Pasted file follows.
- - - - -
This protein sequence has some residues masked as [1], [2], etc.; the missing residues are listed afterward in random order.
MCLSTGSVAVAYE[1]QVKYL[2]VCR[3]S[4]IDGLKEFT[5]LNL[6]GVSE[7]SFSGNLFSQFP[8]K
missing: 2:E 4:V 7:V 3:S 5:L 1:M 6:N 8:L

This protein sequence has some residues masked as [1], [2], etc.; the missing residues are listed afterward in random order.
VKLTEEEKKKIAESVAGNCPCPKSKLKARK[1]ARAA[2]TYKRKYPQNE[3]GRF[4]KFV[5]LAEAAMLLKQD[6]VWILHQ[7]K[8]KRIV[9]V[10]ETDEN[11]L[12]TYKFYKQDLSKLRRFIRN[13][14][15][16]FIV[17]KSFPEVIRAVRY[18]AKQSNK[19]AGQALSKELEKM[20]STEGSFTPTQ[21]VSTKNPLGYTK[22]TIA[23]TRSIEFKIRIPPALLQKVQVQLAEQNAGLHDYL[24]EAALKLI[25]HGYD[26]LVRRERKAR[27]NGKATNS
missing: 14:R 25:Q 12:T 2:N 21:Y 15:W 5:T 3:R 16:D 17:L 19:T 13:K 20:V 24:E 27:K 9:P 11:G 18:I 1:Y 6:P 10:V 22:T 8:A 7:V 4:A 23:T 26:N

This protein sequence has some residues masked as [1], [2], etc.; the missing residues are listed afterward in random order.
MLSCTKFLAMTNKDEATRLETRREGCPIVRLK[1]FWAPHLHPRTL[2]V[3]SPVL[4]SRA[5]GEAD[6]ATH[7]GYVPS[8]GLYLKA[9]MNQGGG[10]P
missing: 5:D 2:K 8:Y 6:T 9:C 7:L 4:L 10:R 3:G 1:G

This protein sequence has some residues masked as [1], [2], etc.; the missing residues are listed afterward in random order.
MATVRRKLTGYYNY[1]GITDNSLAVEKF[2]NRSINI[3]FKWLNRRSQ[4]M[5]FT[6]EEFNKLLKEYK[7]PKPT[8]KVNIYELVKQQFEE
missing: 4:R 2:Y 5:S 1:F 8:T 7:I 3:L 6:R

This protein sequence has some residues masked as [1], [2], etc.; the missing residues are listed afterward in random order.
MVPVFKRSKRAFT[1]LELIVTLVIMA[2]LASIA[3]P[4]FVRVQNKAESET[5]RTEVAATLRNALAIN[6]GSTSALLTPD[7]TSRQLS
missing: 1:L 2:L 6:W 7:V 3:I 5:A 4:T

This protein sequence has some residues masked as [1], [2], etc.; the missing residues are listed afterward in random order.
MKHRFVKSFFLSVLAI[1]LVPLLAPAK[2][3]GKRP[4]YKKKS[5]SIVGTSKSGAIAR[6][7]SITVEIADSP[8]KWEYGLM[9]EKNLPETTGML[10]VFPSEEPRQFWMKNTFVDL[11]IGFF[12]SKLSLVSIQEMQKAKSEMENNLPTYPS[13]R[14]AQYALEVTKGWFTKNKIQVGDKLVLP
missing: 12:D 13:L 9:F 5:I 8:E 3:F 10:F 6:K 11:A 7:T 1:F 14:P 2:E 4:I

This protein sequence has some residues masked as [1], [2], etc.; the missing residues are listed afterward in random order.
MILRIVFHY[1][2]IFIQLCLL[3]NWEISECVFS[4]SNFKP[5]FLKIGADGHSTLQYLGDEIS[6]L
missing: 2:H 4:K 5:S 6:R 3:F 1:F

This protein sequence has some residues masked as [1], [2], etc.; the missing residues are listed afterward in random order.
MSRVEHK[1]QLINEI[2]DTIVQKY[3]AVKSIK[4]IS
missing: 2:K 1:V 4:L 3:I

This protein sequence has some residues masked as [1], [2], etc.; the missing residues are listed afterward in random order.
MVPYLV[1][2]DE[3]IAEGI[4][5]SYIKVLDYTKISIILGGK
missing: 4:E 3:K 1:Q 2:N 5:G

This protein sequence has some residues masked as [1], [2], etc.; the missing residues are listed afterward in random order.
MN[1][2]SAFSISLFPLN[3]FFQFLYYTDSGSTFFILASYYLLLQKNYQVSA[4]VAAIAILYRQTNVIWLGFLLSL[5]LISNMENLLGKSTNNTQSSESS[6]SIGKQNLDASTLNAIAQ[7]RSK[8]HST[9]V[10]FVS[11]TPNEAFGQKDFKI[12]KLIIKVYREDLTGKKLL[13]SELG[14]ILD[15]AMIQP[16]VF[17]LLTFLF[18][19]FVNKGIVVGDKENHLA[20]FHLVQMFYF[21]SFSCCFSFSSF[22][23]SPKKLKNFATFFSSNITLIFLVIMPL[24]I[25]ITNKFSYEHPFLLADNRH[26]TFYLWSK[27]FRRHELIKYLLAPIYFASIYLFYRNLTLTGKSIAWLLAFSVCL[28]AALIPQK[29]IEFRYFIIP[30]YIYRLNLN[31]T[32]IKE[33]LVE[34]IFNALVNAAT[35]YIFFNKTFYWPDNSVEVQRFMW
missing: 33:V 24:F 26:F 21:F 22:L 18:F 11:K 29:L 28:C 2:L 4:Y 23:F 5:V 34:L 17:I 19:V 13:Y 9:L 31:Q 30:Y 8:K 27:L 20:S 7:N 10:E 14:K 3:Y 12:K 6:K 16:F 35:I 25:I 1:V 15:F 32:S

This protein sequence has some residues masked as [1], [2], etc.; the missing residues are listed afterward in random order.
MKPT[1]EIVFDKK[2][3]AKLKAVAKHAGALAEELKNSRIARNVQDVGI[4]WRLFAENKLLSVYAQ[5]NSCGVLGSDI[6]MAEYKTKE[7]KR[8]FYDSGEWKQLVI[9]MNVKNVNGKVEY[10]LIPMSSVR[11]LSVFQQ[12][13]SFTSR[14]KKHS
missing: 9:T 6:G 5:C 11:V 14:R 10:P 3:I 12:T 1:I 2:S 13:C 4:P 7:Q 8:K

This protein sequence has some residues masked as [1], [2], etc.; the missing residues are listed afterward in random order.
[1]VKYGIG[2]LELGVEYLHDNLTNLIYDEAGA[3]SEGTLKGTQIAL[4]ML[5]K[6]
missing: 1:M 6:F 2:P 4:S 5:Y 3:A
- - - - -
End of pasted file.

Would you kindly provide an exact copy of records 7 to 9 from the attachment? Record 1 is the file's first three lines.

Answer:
This protein sequence has some residues masked as [1], [2], etc.; the missing residues are listed afterward in random order.
MILRIVFHY[1][2]IFIQLCLL[3]NWEISECVFS[4]SNFKP[5]FLKIGADGHSTLQYLGDEIS[6]L
missing: 2:H 4:K 5:S 6:R 3:F 1:F

This protein sequence has some residues masked as [1], [2], etc.; the missing residues are listed afterward in random order.
MSRVEHK[1]QLINEI[2]DTIVQKY[3]AVKSIK[4]IS
missing: 2:K 1:V 4:L 3:I

This protein sequence has some residues masked as [1], [2], etc.; the missing residues are listed afterward in random order.
MVPYLV[1][2]DE[3]IAEGI[4][5]SYIKVLDYTKISIILGGK
missing: 4:E 3:K 1:Q 2:N 5:G